The Global Flow of Information: Legal, Social, and Cultural Perspectives

The Global Flow of Information: Legal, Social, and Cultural Perspectives

The Global Flow of Information: Legal, Social, and Cultural Perspectives

The Global Flow of Information: Legal, Social, and Cultural Perspectives

Excerpt

On April 1, 2005, a group of leading experts from academia, industry, and the nonprofit sector met in New Haven, Connecticut, at the Yale Law School, under the auspices of the Yale Information Society Project (ISP). For the next two and a half days they discussed, presented, and argued the implications of global flows of information that were rapidly transforming the global society. The Conference on the Global Flow of Information featured lively panels and presentations on topics as varied as governance, economics, culture, politics, science, and warfare—how the global flows of information affect these areas, and how these in turn affect global flows. At the end of the conference it was decided that the best articles would be chosen to be compiled and edited into a book, to be published by New York University Press. Accordingly, fourteen papers were selected by the editors, and the respective authors were invited to revise and resubmit their work for the book.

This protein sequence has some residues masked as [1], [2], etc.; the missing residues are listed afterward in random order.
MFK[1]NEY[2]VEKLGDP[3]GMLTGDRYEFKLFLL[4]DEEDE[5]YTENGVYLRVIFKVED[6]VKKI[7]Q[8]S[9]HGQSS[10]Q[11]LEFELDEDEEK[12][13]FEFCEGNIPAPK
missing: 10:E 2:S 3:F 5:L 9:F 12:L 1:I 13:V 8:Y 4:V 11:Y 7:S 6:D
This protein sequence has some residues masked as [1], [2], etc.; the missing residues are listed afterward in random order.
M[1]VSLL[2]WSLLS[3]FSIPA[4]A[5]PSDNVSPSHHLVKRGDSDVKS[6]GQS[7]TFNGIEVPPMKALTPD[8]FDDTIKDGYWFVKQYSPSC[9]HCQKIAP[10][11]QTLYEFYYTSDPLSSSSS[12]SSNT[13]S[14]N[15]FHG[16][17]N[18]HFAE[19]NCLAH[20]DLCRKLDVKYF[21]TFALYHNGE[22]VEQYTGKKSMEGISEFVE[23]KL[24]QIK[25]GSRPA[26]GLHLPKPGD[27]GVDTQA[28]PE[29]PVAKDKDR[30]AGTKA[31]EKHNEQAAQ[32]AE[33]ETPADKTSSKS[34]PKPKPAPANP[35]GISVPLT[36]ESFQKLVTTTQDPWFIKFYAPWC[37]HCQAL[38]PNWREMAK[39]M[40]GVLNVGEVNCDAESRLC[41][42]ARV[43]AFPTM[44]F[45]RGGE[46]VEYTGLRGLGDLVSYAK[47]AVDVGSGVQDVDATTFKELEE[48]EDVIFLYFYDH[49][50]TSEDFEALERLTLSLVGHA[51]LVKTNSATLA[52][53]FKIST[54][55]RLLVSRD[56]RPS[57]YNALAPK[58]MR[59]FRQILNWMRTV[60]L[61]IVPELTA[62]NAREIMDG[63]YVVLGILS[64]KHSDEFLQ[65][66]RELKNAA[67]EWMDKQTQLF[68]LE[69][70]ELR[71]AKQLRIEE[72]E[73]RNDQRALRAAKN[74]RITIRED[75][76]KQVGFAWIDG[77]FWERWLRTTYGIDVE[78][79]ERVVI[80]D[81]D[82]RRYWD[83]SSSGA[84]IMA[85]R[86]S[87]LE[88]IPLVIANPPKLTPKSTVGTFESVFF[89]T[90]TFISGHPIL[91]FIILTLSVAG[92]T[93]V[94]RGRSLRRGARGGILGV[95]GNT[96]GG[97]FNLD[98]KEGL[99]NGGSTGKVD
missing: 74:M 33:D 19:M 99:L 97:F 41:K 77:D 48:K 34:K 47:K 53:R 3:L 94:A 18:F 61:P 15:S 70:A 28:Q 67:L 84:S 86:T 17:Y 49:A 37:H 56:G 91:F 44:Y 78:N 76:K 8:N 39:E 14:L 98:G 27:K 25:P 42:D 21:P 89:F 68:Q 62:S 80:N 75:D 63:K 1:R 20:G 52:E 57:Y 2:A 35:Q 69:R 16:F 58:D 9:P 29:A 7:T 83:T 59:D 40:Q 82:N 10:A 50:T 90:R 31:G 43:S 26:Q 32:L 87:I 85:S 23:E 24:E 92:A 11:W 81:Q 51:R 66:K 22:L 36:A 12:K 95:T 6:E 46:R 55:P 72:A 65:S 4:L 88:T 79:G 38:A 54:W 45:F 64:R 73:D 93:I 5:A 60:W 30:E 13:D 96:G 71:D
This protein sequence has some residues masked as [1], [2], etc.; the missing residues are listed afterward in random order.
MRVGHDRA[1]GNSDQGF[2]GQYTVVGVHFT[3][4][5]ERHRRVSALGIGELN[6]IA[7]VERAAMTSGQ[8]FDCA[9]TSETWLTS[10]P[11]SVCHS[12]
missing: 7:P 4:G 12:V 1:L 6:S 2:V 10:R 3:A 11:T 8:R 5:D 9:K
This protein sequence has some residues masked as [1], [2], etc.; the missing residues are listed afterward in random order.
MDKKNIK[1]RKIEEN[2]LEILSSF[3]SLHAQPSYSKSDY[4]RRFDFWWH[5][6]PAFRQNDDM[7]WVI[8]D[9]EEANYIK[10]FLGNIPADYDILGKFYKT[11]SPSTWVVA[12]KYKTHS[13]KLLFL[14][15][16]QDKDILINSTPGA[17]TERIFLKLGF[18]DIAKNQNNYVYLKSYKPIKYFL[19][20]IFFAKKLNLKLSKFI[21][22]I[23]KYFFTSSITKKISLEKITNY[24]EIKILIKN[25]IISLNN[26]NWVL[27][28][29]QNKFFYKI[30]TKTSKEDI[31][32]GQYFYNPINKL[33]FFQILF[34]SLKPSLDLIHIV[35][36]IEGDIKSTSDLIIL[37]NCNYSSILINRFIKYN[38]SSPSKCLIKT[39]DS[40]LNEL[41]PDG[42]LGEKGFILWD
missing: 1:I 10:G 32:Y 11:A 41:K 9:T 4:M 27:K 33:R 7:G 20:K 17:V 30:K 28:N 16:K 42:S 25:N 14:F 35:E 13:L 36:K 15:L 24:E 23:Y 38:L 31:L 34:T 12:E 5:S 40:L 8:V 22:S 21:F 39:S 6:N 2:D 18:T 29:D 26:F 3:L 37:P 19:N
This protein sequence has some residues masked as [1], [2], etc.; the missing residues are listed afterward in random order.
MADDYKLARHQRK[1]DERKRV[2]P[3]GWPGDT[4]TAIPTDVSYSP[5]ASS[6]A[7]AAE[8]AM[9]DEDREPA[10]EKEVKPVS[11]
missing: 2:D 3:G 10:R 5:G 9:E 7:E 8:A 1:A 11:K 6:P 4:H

That was the beginning of this volume. It has been five years in the making. Unfortunately, a variety of circumstances conspired to slow down progress on the book. But finally, thanks to the persistence of the Yale ISP’s founder-director, Jack Balkin, and executive director, Laura DeNardis, we (the editors) made a determined push in 2009 to get the book finished within a year. Of course, by then some of the papers had become dated and had to be returned to the authors for further revision. The authors of one of the articles pulled out. One of the authors unfortunately suffered an untimely death. But despite these setbacks, almost all of the original authors remained committed to the process—a testament to the temporal relevance of the topic. The revised chapters began arriving, and the final book began to take shape by the end of 2009. What you hold in your hand is the result of this long process.

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